Referencing is a way of acknowledging every source used in research or in the completion of an assignment. The details you provide for a source are normally its author, title, date and place of publication, and the name of its publisher. You may have to provide additional details, depending on what form the source takes, such as a volume number or a web link. These individual references are then collected into what’s called a bibliography.
Citing is a way of briefly referencing a source within the text of your assignment, linking it to the more detailed reference in the bibliography. This is usually done when you paraphrase someone else’s ideas or directly quote them. Information, facts, and dates that are considered common knowledge are not required to be referenced e.g. Dublin is the capital city of Ireland.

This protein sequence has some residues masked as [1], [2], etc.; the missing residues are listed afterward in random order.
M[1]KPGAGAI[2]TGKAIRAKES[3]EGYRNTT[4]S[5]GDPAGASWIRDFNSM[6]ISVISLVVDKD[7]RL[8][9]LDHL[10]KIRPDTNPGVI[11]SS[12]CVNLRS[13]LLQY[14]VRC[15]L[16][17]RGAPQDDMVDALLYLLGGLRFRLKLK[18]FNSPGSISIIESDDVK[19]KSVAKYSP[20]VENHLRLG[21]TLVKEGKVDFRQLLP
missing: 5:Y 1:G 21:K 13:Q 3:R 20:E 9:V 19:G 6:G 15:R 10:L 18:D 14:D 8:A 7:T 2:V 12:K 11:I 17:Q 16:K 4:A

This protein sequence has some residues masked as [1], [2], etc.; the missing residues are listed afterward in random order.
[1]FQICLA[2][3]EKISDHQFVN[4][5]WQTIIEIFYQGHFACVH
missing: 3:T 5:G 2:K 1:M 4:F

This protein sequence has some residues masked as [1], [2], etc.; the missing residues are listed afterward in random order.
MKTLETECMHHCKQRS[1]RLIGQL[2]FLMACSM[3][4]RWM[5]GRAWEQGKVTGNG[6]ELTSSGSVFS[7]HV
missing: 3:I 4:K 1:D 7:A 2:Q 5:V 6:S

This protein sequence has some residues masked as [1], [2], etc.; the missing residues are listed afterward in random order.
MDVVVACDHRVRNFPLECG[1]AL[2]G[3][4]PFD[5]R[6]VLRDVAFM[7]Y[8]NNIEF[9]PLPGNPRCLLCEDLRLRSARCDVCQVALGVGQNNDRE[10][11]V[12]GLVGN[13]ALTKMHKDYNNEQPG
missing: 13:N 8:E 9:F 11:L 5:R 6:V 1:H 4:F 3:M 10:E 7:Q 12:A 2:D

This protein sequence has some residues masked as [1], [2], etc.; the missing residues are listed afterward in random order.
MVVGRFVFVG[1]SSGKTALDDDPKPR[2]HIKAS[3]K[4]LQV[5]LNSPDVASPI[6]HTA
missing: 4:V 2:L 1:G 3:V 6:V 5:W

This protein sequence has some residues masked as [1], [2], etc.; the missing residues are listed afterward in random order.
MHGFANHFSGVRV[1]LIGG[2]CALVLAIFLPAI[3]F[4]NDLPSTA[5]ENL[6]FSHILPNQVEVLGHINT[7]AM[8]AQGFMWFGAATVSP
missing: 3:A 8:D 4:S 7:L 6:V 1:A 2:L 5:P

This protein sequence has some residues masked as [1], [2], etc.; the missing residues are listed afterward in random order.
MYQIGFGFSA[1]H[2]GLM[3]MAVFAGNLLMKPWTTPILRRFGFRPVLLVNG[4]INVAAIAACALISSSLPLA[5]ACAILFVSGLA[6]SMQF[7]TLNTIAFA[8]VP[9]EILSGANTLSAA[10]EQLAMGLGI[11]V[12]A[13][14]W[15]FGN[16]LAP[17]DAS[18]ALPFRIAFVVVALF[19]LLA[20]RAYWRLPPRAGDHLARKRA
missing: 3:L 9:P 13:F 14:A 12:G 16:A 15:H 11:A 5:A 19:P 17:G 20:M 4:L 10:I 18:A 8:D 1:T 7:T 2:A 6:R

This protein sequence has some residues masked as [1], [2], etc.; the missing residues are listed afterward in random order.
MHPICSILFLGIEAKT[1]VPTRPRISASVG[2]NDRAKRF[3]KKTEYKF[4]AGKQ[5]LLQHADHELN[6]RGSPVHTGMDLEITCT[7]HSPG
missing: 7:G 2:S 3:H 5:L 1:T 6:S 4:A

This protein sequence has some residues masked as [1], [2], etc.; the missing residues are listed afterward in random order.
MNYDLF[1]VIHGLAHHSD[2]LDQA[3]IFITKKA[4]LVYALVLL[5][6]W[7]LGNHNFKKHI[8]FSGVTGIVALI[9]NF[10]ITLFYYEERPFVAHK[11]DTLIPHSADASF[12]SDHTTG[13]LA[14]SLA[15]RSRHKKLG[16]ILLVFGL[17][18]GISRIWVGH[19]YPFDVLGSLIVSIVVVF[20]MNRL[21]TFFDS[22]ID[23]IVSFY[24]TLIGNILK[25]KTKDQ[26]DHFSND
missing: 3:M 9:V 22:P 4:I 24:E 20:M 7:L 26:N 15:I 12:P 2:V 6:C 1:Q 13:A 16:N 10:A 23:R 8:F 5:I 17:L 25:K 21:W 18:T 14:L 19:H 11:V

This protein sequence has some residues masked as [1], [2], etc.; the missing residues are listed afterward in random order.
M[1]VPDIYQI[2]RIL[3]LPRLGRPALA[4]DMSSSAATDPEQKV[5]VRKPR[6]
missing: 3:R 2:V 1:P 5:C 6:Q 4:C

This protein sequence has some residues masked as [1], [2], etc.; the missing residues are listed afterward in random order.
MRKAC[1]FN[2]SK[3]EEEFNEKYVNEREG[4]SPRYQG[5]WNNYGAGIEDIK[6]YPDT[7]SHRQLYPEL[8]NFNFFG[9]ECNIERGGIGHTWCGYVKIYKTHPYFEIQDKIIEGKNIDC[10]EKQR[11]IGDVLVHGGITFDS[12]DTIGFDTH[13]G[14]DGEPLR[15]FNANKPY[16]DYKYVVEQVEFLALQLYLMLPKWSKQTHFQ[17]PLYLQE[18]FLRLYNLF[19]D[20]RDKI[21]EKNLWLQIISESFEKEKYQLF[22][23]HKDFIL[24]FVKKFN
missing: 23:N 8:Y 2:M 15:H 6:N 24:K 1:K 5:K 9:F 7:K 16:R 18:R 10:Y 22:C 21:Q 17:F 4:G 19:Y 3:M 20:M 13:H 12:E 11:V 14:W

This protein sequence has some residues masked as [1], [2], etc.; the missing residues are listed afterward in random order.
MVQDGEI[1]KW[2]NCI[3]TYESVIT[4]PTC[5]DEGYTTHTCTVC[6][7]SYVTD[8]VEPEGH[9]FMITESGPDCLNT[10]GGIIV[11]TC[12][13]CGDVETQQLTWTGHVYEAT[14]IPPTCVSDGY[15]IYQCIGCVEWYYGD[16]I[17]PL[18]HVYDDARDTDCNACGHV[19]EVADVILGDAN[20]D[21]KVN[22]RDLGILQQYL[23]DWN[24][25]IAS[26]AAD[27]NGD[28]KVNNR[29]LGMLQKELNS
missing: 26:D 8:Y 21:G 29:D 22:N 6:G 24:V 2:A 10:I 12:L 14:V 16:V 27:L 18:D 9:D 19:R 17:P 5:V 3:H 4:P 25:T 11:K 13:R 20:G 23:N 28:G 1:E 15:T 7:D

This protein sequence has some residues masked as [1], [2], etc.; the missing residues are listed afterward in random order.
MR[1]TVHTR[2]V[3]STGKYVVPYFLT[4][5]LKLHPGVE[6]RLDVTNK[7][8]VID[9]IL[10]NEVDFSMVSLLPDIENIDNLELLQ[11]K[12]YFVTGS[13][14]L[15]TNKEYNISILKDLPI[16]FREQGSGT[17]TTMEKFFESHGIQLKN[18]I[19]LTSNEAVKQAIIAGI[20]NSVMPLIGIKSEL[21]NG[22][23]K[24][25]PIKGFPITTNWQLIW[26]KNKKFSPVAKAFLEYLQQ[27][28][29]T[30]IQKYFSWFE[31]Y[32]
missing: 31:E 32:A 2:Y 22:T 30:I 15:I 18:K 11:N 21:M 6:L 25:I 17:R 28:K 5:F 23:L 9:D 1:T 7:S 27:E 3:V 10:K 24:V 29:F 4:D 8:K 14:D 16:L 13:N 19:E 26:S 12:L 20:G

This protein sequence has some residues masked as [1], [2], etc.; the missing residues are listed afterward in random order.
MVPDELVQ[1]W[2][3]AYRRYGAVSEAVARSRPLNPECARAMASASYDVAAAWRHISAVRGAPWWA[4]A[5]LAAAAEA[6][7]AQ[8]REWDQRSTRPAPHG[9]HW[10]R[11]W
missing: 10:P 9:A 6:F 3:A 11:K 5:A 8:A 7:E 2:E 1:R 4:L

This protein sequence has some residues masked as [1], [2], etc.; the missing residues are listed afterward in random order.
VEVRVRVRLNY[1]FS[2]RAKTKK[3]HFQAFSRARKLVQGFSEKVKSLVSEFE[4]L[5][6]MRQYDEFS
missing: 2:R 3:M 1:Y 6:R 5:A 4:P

A guide on Harvard style is available here This guide presents examples of how to reference textual sources. However if you use material from non-textual sources such as podcasts or documentaries you must also cite the source in full. A list of various source types, formatted in the Harvard style, is available here.
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Accurate referencing doesn’t only help protect your work from plagiarism – presenting your source material in a consistent and clear way also enhances the readability of your work. Closely follow the NACD referencing system’s formatting rules on font type, font size, text-alignment and line spacing to ensure that your work is easily legible. Before submitting your work check that you have formatted your whole paper – including your reference list – according to the style’s formatting guidelines.
How to format your essays or research projects:
(School of Visual Culture)